Atticus: A Review

Hansen, Ron. Atticus: A Novel. New York: HarperCollins, 1996. 247 pages.

Ron Hansen 1947—

Just when we thought that we would not see any more great American novels, Ron Hansen has given us, not only Mariette in Ecstasy but, far more to my liking, Atticus.  Hansen has created a “sundog” with this fine novel.

Hansen paints his characters with words as the lead character, Scott Cody, paints with brush and canvas. Impressions. He daubs his canvas with an attitude, a gesture, a scene that smells, tastes, feels, sounds like life itself. From the moment Atticus sees his first Parhelion, at age sixty, foreshadowing identity issues; until his mysterious encounters in Mexico, we sense that we are there with him in all his pain and sorrow. We watch him and want to help him understand Scott. But we find that impossible. Atticus lives from his Weltanschauung (worldview) and Scott is held prisoner to his own.

The characters that orbit Atticus and Scott come alive and draw our suspicion. We’ve all known Scott, Renata, Stuart, and Reinhardt, even Carmen and Renaldo, yet they are not caricatures. Soon we do not realize we are reading anymore, but we are there, in steamy Resurreccion. The narrative catches us up and carries us along into places we have been and never want to be again. We know that something is wrong, but do not know what. We sense something amiss. Hansen planted clues all along the way. We are not only feeling that we are witnesses, we are.

We know that somehow Atticus and Scott’s relationship is bigger than the sum of its parts. Atticus, the compassionate father, will not let the apparent tragedy rest. Scott’s home is Resurreccion. Atticus must leave the U.S. Surely life can come from death. Just as the phoenix rises, new beginnings can rise from the ashes of hopelessness. Perhaps the natural, mirrors the supernatural: multiple sundogs here for him who has eyes to see, ears to hear. Twin suns in the sky. Scott and Reinhardt. The Codys and the prodigal and his father.

This brings us to the point of the experience. We come to the story within a fine story–Shakespeare’s play within the play. Atticus’s story. Scott’s story within the greater context of all that has brought Atticus to Resurreccion. Merely because the story is there to tell? Or has the author created a divine appointment for his reader? We’re afloat in a paranormal sense of proximity and place very close to divine grace.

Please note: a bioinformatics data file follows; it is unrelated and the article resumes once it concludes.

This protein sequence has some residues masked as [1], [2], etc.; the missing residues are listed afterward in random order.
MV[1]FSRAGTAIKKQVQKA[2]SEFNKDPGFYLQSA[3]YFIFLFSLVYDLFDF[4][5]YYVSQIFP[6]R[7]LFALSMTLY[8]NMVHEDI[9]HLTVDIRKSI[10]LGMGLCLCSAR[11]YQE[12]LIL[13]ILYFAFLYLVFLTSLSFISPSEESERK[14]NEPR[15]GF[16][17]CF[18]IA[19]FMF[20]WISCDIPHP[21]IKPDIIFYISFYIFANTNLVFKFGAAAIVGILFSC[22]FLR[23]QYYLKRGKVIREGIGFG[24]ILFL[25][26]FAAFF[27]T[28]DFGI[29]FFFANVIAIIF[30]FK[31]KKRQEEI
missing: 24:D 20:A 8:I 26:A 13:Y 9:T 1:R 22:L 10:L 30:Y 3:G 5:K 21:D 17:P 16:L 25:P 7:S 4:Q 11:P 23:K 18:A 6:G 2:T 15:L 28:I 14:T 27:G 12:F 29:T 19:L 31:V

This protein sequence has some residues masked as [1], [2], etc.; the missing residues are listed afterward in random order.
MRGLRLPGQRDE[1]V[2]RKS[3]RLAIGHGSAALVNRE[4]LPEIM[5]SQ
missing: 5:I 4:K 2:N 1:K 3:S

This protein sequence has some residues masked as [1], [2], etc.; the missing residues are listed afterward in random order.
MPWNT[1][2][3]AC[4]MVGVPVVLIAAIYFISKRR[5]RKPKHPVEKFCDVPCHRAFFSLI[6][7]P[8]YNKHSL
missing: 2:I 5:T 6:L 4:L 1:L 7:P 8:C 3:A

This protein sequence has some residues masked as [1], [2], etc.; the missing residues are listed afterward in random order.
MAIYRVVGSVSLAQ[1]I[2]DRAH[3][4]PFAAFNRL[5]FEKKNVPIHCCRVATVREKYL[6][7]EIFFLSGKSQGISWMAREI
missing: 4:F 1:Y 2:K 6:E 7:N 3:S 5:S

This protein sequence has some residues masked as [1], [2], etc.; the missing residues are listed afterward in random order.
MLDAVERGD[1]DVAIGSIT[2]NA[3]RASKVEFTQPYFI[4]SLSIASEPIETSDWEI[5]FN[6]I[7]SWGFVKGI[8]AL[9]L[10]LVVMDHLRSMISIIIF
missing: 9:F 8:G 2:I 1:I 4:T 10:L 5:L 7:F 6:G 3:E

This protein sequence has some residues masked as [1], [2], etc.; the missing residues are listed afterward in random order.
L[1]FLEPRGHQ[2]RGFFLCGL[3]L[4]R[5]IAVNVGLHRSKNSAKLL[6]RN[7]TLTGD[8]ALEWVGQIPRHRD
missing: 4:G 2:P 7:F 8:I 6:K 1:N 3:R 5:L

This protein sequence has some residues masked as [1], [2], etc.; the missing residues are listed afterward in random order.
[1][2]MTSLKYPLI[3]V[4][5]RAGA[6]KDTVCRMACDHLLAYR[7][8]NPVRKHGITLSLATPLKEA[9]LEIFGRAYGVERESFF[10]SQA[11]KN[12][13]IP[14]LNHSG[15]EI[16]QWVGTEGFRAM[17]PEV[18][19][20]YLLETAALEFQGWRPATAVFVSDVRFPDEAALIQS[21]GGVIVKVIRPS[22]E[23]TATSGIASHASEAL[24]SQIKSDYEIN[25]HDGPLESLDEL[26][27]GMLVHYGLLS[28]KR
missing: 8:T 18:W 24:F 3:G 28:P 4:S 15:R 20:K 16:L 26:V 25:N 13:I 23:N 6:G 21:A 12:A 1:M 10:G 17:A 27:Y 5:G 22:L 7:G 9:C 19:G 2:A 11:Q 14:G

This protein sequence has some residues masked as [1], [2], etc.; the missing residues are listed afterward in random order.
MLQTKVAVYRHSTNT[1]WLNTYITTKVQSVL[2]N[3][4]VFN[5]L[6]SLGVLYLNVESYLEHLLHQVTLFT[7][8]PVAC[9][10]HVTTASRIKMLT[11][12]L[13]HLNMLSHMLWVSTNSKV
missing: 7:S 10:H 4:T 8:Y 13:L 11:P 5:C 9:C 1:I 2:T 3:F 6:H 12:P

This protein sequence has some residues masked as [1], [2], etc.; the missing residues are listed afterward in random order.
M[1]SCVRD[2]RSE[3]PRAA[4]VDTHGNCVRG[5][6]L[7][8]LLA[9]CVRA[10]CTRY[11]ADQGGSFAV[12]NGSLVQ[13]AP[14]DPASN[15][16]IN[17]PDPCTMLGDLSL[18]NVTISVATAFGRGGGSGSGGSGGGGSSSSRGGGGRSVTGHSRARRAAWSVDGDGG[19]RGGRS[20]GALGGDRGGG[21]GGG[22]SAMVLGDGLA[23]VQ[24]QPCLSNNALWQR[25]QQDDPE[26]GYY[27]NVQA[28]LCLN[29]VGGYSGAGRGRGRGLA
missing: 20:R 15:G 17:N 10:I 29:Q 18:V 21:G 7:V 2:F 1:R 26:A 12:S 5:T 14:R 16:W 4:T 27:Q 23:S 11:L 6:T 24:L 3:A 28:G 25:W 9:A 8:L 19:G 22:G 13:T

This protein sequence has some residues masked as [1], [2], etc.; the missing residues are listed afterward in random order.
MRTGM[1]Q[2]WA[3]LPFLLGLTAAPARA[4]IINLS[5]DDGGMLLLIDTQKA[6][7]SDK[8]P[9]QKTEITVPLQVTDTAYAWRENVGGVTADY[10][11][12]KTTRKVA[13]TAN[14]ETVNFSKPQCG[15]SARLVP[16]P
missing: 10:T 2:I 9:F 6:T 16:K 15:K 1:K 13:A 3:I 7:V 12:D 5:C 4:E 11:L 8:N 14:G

Planned or no, the reader is faced with questions of life and death, identity, offense, and forgiveness, sin and redemption. Not only for the characters in the novel, but with a skillful use of understatement, the reader is confronted with herself. Yet never a sense of sterile, impersonal preachiness.

Hansen takes the reader on quite a ride but we find the road has twists and turns that sweep us to the grand finale. We find at the end, what J. R. R. Tolkien termed, the eucatastrophe (Greek: “good resolve”)—the redemptive climax that makes the reading investment worthwhile—the exceptional ending, one that uplifts from mists of melancholy, that draws out the best in the human spirit.

After all, Ron Hansen’s writing is much more than the obscene voyeurism of so many contemporary writers. They find it passé to conclude hopefully or with grace. History will forget them, but my guess is that generations to come will study Hansen’s work in Literature class.


1. Atticus was a finalist for the 1996 National Book Award for fiction.

2. The Assassination of Jesse James by the Coward Robert Ford, also written by Ron has been made into a movie and was released in 2007, starring Brad Pitt.


Other works by Ron Hansen are in my “Featured Books” list.

(c) 2004, David C Alves, revised 2011. Updated links.

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